Martin’s sketchbooks, the sketchbooks of a man I think of as a ‘proper’ artist, show that making rough sketches, making a mess, scrabbling about to find the right line, are what sketchbooks are all about.  Which makes it alright for me to do the same, somehow.

I’m grateful to Martin for his support and generosity in sharing his work with me, and I’m looking forward to sharing some of the precious images from his sketchbooks with you soon.  In the meantime I’m taking this crucial revelation about perfectionism into the coming days, hoping it will sink in permanently this time, and allow me to try stuff out, experiment, get it wrong.  Because that is how you learn.

Happy Creating,

EF

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Inspiration Monday: Creativity is Catching

Top.BMPToday we had the pleasure of attending the opening of an art exhibition by a friend, Martin Battye FRSA.

Martin is a pal of my husband’s from the cricket club, but he is also a Fellow of the Royal Society of Art, and his paintings are vibrant, vigorous and exciting.  It is always a delight to get to see his work, and today’s opening was no exception.  Martin is using oil colours on paper at the moment, and his pure pigments, textures and abstract designs are fascinating.  Scattered around the gallery were also a selection of his recent sketchbooks, and for all the wonder of the major pieces, I found these the most inspiring.  They show an artist’s process, the act of creativity itself, caught as if in aspic.  They contain the genus of the bigger paintings, as well as scribbled thoughts, poignant quotes and articles cut from newspapers and magazines.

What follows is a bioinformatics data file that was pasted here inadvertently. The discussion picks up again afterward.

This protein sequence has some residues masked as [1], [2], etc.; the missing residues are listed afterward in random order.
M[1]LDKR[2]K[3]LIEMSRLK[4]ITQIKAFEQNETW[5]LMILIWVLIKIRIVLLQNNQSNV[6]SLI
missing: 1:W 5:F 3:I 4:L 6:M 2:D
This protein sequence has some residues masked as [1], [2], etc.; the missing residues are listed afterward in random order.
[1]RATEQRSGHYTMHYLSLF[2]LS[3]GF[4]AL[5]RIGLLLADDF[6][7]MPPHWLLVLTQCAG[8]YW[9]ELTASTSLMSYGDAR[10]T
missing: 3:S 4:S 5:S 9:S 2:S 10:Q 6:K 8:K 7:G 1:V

I came away aching.

I want to do that, my heart said.

It’s been so long since I used my paints, since I dared to draw.

Lately, I have been remembering the two years of my art ‘A’ level course, when I started discovering other artists, the revelation of abstract art, the earthquake of Modernist artists, architects and designers like Mies van der Rohe and Le Corbusier, Matisse and Rothko.  I felt so excited, so fascinated by their ideas and the pared-down beauty they created.  I was never able to liberate myself from the tyranny of the figurative, though, as they had, nor from my own self-abusive perfectionism.  I couldn’t, and still can’t, make a mess, try things out, paint outside the lines.

But what would happen if I DARED?

What would happen if I could BE MY OWN HERO?

The truth is that I want to create abstract art.  I want to make paintings that please me as much as Martin’s do.  I want to have his exuberance, his extravagant variety and colour, his sense of fun.

I keep thinking of Jamie Ridler’s exhortation to not judge the art you are called upon to make.  To just do it.

So I have decided to try and find out if I can recover that sense of adventure I had went I was 18 and reading about Modern Art for the first time.  I want to know if I can finally overcome the Nigel voice in my head that says I can’t get messy or paint outside the lines.  I want to find out, one tiny baby step at a time, if I can be the artist who lives inside me, safe in the knowledge that that artist will feed the writer, and vice versa.